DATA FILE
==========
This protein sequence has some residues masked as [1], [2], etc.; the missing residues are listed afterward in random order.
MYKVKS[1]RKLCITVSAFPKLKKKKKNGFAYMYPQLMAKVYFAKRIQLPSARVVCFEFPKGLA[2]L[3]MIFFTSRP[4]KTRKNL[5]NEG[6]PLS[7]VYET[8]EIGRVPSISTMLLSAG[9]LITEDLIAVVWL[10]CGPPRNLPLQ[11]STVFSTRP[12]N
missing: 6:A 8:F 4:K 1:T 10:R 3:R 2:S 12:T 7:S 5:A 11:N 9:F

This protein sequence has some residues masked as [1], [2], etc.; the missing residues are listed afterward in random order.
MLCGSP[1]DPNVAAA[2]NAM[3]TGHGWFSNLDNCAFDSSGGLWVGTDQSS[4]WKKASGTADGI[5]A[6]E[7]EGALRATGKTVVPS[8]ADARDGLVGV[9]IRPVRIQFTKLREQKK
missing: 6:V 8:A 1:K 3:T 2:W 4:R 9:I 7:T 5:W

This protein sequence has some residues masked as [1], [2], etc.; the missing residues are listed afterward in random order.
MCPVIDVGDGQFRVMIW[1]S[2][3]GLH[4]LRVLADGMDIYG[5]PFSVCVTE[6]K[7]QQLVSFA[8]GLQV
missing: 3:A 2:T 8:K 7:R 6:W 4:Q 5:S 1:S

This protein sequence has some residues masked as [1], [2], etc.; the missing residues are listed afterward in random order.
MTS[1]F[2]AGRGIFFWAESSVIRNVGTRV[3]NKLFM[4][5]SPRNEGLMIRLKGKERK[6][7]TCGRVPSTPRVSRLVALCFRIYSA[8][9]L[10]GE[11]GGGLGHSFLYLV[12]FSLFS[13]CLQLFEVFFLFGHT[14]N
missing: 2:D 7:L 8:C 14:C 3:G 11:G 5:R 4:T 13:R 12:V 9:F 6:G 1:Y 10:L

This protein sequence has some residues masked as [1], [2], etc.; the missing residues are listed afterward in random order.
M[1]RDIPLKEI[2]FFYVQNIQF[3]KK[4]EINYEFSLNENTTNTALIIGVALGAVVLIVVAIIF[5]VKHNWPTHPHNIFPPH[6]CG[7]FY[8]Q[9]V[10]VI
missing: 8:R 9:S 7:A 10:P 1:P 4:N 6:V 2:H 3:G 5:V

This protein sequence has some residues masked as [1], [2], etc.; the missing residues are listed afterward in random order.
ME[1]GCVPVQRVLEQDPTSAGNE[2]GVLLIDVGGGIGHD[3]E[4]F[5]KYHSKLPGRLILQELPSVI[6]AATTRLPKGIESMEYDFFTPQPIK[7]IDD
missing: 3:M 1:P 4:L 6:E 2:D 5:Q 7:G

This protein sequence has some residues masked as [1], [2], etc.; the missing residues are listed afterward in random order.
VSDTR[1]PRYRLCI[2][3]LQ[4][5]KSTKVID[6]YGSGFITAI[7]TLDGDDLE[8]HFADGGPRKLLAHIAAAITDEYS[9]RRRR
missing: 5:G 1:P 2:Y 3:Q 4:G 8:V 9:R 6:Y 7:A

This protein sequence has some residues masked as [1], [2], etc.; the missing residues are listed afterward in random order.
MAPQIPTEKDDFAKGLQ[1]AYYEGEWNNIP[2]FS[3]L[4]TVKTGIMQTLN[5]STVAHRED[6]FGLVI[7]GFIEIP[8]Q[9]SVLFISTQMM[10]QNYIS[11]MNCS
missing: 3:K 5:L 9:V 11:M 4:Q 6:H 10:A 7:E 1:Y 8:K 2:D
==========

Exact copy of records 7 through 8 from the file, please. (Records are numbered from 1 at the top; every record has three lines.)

This protein sequence has some residues masked as [1], [2], etc.; the missing residues are listed afterward in random order.
VSDTR[1]PRYRLCI[2][3]LQ[4][5]KSTKVID[6]YGSGFITAI[7]TLDGDDLE[8]HFADGGPRKLLAHIAAAITDEYS[9]RRRR
missing: 5:G 1:P 2:Y 3:Q 4:G 8:V 9:R 6:Y 7:A

This protein sequence has some residues masked as [1], [2], etc.; the missing residues are listed afterward in random order.
MAPQIPTEKDDFAKGLQ[1]AYYEGEWNNIP[2]FS[3]L[4]TVKTGIMQTLN[5]STVAHRED[6]FGLVI[7]GFIEIP[8]Q[9]SVLFISTQMM[10]QNYIS[11]MNCS
missing: 3:K 5:L 9:V 11:M 4:Q 6:H 10:A 7:E 1:Y 8:K 2:D